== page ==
When you stand on the southernmost edge of the system, as I often do, at that sweeping curve that defines Chicago, they seem infinite, overwhelming, almost impossible in their magnificence. You can drive for hours and hours, up the coast of Wisconsin, and around the UP, and still have barely covered half the shoreline. They are amazing, and they are not like the ocean, which are essentially inhuman in size. The Lakes, though enormous, are human. We’ve paddled across them for millennia, traded across them, sent great ships to ply them, but also to sink. To sink in their temper, in their violence, in their sudden reminder that they are not ours to do with what we like. It’s a warning, a reminder that there are enormous ships on the bottom of these lakes, the Edmund Fitzgerald and the Carl Bradley, that were swallowed whole. But it is also a fearful warning. There is no consciousness in lakes, but if there were, they would look at the tragedy of the Aral, and ask us to stop and think. They’d remind us that, in our tempers and ill-humors, in our short-sightedness, we can ruin a great gift.

That’s what we’ll be talking about this week; ultimately, the tragedy of competing and rational human interests in the face of unconcerned nature. Hope you’ll enjoy. Here’s a rough schedule.

  • Tuesday: the political geology and geography of Waukesha and the Lakes
  • Wednesday: an analysis of the Waukesha proposal and its opposition
  • Thursday: Activism and the Great Lakes: A Model for Environmental Impact
  • Friday: What it all means; or, the future of water.
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A brief note on “politicizing tragedy”

A lesson we’re all going to learn again in the next few days is that a tragedy can’t be “politicized”, or at least that it is ok to do so, if the shooter involved is Muslim and says “ISIS” before killing people, even if he has nothing to do with actual terrorism, even if that is just the thin reed to which he clings in the tidal wave of his own hatred and madness.  Then it is ok to call out political opponents for being weak on terror, and not being manly enough. Then it is ok to score points. Not when a mentally unstable kid shoots up a schoolhouse, killing 20 kids, or a theater or a black church. Then we are politicizing tragedy.

It’s always correct to bring politics into tragedy. Politics, in a society like ours, is the result of our collective action and will. It’s the outcome of our ideas and beliefs. It is messy and angry and at times like these stained with bitter tears. But to not be political, to not try to find reason in the face of horror, is to give up, to abdicate our duties as citizens. There should be, and will be, fights about this. And that is good and healthy. We just need to make sure that we always have these fights, because that is the only way things will get changed. “Politicizing” the shooting at Emmanuel African helped bring down a flag of treason and slavery. It does make a difference.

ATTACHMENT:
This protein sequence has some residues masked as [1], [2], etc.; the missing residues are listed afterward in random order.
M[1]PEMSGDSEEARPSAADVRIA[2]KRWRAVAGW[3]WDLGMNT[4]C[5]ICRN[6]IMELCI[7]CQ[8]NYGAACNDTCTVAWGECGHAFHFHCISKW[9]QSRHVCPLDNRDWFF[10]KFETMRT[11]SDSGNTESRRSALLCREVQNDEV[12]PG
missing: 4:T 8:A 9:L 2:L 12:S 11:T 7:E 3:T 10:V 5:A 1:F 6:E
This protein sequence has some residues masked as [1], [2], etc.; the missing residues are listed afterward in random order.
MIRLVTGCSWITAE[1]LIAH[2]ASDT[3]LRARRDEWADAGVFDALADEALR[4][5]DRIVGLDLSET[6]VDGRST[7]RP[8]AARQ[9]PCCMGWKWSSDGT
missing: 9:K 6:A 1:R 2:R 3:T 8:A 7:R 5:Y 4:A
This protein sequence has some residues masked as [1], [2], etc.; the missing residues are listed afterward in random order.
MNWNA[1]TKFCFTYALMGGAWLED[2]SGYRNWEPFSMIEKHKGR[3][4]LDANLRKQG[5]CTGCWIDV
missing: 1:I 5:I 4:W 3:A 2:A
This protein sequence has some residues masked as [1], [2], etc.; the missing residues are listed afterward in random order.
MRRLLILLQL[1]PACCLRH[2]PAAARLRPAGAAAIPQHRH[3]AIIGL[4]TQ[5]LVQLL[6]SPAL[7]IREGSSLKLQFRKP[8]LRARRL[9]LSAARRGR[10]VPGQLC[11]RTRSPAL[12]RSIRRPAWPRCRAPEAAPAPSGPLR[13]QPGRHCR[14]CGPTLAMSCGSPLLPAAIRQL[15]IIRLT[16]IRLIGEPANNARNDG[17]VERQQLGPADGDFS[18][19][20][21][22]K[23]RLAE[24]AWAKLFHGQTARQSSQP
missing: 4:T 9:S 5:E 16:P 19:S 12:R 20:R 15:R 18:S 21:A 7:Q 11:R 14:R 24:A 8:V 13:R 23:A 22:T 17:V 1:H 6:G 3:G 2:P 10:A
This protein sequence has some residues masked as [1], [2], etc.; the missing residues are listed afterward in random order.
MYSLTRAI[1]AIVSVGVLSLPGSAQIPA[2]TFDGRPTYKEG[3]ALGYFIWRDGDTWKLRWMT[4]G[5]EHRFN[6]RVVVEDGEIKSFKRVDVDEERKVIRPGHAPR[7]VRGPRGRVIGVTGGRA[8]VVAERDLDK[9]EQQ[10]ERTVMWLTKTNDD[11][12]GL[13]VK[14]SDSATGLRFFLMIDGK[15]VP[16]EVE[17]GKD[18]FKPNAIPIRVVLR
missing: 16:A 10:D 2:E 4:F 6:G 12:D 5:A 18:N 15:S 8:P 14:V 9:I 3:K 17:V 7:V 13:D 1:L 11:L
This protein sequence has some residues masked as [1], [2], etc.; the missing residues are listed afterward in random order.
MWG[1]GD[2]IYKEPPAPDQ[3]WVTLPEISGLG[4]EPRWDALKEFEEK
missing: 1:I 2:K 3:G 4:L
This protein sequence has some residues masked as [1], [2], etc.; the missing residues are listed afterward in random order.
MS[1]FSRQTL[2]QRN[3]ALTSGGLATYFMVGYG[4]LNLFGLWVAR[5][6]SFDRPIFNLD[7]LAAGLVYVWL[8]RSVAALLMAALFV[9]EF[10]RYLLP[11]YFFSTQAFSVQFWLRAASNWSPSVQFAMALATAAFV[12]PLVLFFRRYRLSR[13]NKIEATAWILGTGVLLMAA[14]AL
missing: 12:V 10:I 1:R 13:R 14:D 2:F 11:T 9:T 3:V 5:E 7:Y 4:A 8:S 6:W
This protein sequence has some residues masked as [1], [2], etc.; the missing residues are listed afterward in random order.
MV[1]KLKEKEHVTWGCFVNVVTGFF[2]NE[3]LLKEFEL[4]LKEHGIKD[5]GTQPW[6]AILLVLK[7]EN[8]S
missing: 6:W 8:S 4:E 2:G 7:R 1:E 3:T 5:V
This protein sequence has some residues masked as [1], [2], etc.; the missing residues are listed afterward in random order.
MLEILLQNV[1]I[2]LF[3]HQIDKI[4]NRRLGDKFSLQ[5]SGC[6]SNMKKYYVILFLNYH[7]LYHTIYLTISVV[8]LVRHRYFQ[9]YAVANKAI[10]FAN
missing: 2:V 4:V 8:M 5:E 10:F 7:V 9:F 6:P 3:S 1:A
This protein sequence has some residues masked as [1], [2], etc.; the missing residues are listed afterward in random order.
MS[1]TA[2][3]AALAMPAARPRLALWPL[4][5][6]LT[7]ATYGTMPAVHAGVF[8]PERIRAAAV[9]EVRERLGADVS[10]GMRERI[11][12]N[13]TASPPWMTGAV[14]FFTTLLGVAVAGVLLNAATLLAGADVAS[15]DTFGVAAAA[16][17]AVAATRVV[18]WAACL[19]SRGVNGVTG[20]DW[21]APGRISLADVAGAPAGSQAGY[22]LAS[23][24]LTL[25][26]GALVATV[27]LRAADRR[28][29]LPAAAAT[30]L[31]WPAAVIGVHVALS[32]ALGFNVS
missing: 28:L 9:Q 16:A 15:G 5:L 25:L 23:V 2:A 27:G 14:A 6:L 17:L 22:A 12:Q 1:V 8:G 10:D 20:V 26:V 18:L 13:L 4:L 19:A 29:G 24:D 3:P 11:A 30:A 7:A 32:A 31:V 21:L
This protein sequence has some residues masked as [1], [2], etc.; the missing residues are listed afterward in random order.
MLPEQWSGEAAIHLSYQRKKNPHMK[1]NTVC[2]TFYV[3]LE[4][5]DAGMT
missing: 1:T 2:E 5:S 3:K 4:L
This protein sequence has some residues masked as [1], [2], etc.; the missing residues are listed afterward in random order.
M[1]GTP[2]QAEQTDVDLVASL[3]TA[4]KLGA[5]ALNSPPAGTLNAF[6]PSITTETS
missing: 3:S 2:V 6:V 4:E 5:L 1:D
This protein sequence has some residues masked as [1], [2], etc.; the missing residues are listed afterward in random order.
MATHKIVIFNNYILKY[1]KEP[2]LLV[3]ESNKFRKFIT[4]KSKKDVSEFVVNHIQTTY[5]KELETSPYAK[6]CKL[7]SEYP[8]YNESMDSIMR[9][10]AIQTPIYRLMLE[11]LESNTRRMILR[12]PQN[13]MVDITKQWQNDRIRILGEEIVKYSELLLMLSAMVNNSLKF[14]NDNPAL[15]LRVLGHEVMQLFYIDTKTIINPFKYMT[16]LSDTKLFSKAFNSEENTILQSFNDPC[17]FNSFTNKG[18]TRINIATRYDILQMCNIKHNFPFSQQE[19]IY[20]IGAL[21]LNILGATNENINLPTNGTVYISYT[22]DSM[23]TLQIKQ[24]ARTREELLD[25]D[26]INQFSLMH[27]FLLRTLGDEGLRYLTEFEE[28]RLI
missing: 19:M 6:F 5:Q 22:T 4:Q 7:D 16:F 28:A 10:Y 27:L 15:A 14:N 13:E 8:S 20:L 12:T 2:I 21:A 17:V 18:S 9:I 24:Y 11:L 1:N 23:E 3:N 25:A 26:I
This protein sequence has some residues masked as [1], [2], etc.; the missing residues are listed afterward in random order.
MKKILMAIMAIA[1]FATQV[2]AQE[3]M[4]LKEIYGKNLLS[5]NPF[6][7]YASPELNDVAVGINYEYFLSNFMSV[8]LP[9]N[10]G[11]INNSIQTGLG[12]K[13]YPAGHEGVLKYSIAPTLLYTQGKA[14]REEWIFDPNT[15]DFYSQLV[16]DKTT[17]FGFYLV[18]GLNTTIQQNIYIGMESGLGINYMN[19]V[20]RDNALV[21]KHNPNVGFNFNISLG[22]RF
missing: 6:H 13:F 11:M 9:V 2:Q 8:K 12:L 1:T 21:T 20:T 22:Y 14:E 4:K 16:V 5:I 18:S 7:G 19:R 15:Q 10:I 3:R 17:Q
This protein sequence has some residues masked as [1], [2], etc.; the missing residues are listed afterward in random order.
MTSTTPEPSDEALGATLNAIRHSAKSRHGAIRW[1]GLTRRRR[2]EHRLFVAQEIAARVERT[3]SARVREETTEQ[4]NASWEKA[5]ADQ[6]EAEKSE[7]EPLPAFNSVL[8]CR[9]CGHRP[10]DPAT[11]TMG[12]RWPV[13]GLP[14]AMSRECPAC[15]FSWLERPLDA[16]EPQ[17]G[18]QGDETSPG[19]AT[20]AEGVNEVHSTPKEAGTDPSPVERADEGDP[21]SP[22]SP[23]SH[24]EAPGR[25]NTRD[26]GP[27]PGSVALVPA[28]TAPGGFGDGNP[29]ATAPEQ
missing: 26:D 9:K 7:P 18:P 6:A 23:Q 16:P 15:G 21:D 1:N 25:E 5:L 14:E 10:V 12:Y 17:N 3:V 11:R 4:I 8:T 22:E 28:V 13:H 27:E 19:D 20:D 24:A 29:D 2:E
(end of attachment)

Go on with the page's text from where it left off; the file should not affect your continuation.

As we said in regards to FlintBut any human-caused tragedy is inherently political, and response to it needs to be. Accusations of politicizing events are a dodge, an intellectual grift, designed to keep whatever policies caused the tragedy in place. It’s better to just say “it’s a terrible thing”, as if there was some kind of free-floating miasmatic tragedy fog that just happened to land on a place. 

As citizens of a democracy, it is our duty to create a political response to the actions of human, especially when those actions target a group vilified by so many. That’s not to take advantage of the dead, or turn them into unwitting martyrs. We don’t- I certainly don’t- speak in anyone’s name. We just need to be able to try to turn an unimaginable massacre into a better place, where it is harder and harder to kill so many people, to destroy so many lives, simply because you want to.

 

A Wild Howling Madness: It Does, and Doesn’t, Matter That Orlando Gunman Pledged to ISIS

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Omar Mateen, the alleged Orlando shooter. Image from The Washington Post

At least 50 dead. At least 50 more wounded. As the staggering numbers gutpunched their way in this morning, and America woke to the reality that in a violent nation, we reached another grim milestone, people struggled not just with the enormity of pain and sorrow, but with what to call this. Was it a hate crime, targeted as it was at an LGBT club? Was it an act of terrorism, as we learned that the shooter had a Muslim-sounding name? Was it a mass shooting?